Few people remember the question marks circling the Pittsburgh Steelers secondary after the departures of Wille Gay and Bryant McFadden.
The team remained atop the statistical rankings and competed for championship trophies, but failed to pass the eye test of coaches, executives and fans alike. The Steelers entered 2012 with only two certainties. Ike Taylor would hold down his spot at the top of the depth chart at cornerback, and everyone else below him had little to no experience.
With absences at safety and linebacker inviting opposing offenses to attack through the air, the secondary got off to a rough start. Keenan Lewis, whose years of service in Pittsburgh made him the starter opposite of Taylor heading into training camp, played better than expected. At times he even played better than Taylor, who was called for multiple pass interference infractions and repeatedly beaten by double moves and physical receivers.
Eventually, the pre-season rust wore off, and the unit played exceptionally until Taylor broke his ankle against the Baltimore Ravens in Week 13. Injuries also nagged at Lewis and nickel back Cortez Allen, who was a takeaway creator in Taylor's absence. With their top three corners missing time, younger reserve and role players got a chance to see the field. Curtis Brown, Josh Victorian and DeMarcus Van Dyke showed moments of promise both on defense and on special teams; however, they failed to outshine those they were replacing.
Their evident inexperience will only bolster Pittsburgh's desire to re-sign Lewis in an effort to remain a championship contender. Lewis is set to become an unrestricted free agent following the Super Bowl.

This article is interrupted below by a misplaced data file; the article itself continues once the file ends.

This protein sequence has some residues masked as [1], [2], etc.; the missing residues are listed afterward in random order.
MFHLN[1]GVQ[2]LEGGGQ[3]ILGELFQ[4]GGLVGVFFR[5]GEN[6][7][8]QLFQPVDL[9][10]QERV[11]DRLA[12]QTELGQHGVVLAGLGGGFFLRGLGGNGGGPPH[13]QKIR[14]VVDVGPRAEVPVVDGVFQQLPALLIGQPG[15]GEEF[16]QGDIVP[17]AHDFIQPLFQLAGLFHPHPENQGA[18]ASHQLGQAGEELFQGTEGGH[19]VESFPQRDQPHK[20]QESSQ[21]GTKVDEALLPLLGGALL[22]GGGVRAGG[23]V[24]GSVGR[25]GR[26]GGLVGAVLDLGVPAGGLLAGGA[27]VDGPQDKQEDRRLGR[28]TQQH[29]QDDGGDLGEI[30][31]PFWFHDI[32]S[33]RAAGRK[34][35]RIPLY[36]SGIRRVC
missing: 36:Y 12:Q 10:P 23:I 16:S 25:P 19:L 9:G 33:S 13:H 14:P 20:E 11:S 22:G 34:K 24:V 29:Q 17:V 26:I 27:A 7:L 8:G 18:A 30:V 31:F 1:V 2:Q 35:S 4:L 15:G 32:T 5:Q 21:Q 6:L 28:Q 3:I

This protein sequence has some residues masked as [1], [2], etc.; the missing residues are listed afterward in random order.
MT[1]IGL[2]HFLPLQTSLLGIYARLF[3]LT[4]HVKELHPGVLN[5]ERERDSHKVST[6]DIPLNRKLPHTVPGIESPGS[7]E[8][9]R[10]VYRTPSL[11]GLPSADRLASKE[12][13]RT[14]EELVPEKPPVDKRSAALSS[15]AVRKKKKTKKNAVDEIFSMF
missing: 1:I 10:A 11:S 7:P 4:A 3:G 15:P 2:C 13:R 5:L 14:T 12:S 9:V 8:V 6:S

Lewis has issued his obligatory desire to remain with the Steelers, but he has not shied away from his want for starter-equivalent pay. Early guesstimations have placed his value between $30- and $50 million dollars for five seasons. If Pittsburgh makes him an offer, it will most likely be towards the lower end of the spectrum because of their tight financial situation as it is already.
Contributing to the problem, is the contract currently retaining the services of Taylor, who is already 31 years of age with two season remaining on his deal. He is scheduled for base salaries of $6,000,500 in 2013, and $7,000,500 in 2014. If Lewis and his agent demand to high of a base salary in either of these seasons, the Steelers will be unable to afford both contracts. Allen is expected to eventually take Lewis' spot, when Lewis replaces Taylor as the top dog; but his cheap rookie contract allows Pittsburgh to enjoy a Lewis/Taylor tandem for at least one more season. Both Allen and Brown will see their rookie deals expire and become free agents in 2015.
Because the team will most likely wish to retain both Lewis and Taylor, Lewis could see a contract structured something like this:
5 years - $35 Million dollars ($15 million dollar signing bonus)
2013: $1 Million
2014: $3 Million
2015: $6 Million
2016: $5 Million
2017: $5 Million
The signing bonus would be charged equally across the life of the contract, adding $3 Million dollars to each season as dead money. The sum of base salary plus dead money equals total cap hit.
The lower base salaries represent the chance Lewis will be the second starter in those seasons. Increased salaries represent his years as first starter.